Pork Roll Breakfast Sandwiches
It's kind of surprising how long I lived next door to New Jersey without ever knowing about one of the state's best inventions—Taylor pork roll. I also will never forget the first time I was introduced to this seasoned processed pork product that hails from Trenton while at a camping trip with a group of NJ-native friends who brought the stuff along to make some of the tastiest breakfast sandwiches I'd ever had. I was instantly smitten, but have left pork roll consumption to my times in New Jersey, which translates to rarely ever eating it. I noticed recently though that my local grocery carries it, and while preparing a Meatwave made of up of all Mid-Atlantic specialities, it seemed fitting to pick up a couple packages and start off the event with these pork roll sandwiches.
I was kind of surprised to actually find this stuff here—I didn't realize pork roll made it as far south as North Carolina. This pork product dates back to 1856, when NJ state senator John Taylor from Hamilton Square started selling his pork creation under the name Taylor's Prepared Ham. The ham designation had to later be dropped because the pork roll didn't meet new definition standards of what ham should be. You can buy pork roll both sliced and unsliced, but here in North Carolina, I've only seen these small packages that come with eight pieces per.
Of course, when I put the packages on the counter to take a photo, this dummy immediately got in the way. I think this was George Michael's way to remind me he hasn't been featured in a post for awhile, so he made the cut this time!
The usual pork roll sandwich is comprised of the tried and true breakfast trio of egg, meat, and cheese. I saw no reason to deviate from that for my first ever pork roll post, and started this recipe off by placing a cast iron skillet over the hot coals and quickly cooking four eggs.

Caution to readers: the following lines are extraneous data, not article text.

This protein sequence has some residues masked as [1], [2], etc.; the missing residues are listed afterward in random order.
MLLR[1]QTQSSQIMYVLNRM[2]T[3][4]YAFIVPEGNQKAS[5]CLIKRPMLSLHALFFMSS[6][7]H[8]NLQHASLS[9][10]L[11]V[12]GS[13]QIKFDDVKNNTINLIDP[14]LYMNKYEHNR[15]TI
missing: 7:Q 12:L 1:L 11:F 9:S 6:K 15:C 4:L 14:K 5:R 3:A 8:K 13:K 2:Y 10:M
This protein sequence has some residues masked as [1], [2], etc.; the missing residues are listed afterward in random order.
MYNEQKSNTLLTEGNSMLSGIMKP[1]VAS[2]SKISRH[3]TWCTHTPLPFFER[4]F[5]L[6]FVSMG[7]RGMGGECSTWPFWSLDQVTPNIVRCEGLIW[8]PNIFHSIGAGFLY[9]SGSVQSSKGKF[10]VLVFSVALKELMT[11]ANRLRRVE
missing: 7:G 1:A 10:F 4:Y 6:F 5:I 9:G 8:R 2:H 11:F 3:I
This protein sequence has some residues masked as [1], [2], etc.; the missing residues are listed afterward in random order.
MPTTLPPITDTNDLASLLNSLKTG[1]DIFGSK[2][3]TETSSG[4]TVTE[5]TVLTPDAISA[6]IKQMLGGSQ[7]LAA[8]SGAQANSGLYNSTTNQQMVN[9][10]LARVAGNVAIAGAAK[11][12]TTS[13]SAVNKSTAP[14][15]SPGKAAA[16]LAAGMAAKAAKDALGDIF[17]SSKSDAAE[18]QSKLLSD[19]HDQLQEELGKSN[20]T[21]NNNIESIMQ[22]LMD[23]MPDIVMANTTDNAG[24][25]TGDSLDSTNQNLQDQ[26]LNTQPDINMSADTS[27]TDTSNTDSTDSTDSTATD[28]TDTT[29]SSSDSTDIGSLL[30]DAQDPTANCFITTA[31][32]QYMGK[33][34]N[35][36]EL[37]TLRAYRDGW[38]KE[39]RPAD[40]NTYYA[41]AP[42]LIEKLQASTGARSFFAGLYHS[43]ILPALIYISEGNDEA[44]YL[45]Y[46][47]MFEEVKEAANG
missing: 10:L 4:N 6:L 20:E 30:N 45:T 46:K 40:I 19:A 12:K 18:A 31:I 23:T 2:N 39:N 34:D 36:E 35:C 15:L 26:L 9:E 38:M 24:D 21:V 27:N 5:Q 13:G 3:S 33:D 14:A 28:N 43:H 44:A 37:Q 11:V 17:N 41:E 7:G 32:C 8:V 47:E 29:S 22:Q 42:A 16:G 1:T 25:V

Once the eggs were done, I removed the skillet and placed the slices of pork roll on the grill. I made an error here and forget to put a few cuts into the meat to prevent it from curling up, but still managed fine. I cooked the pork until both sides had developed grill marks, just about two minutes on each side.
I then assembled the sandwiches on Kaiser rolls with an egg, a couple slices of pork roll, and a slice of American cheese on each.
I placed all the sandwiches on the cool side of a two-zone fire, covered, and let the sandwiches toast until the cheese had melted and the rolls were warmed throughout—about three minutes.
And there you have it, the quintessential New Jersey pork roll sandwich. For all intents and purposes, this isn't much different than your run of the mill breakfast sandwich, the pork roll brings something a little different to the party. Where you would usually have salty bacon, sweet ham, or spiced sausage, the pork roll delivers its own unique slightly sweet and spiced flavor that would taste distinctly like home for most anyone from New Jersey. For those not familiar with the stuff, it's totally worth picking up a package if you can and trying it out— it's a quick and easy recipe to put together and gives you a great taste of a regional speciality that could turn you into pork roll fanatic like so many Taylor ham true believers.
Pork Roll Breakfast Sandwiches
- Yield 4 servings
- Cook 10 Minutes
- Total 10 Minutes
- 4 large eggs
- 1 tablespoon canola or vegetable oil
- 8 slices of Taylor Pork Roll
- 4 slices American Cheese
- 4 Kaiser rolls, halved
- Kosher salt
- Freshly ground black pepper
- Light one chimney full of charcoal. When all charcoal is lit and covered with gray ash, pour out and arrange coals on one side of charcoal grate. Set cooking grate in place, cover grill, and allow to preheat for 5 minutes. Clean and oil grilling grate. Place a medium cast iron skillet on hot side of grill, add in oil, and allow to preheat. Working in batches if necessary, crack eggs into skillet. Poke egg yolks with a fork to break them and let eggs cook until browned on first side. Flip eggs and continue to cook until desired doneness. Transfer eggs to a plate and season with salt and pepper.
- Place slices of pork roll on hot side of grill and cook until first side develops grill marks, about 2 minutes. Flip pork roll slices and continue to cook until second side develops grill marks, about 2 minutes more. Transfer pork to plate with eggs.
- Place an egg, 2 slices of pork roll, and a slice of cheese on the bottom half of each rolls. Place remaining half of each roll on top and transfer sandwiches to cool side of grill. Cover and cook until cheese has completely melted, about 3 minutes. Transfer sandwiches to platter and serve immediately.
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Dustin Not sure if you were aware of this either, but where you live in Jersey very much defines what you call this meat product... even though the package literally (for the most part) calls it both.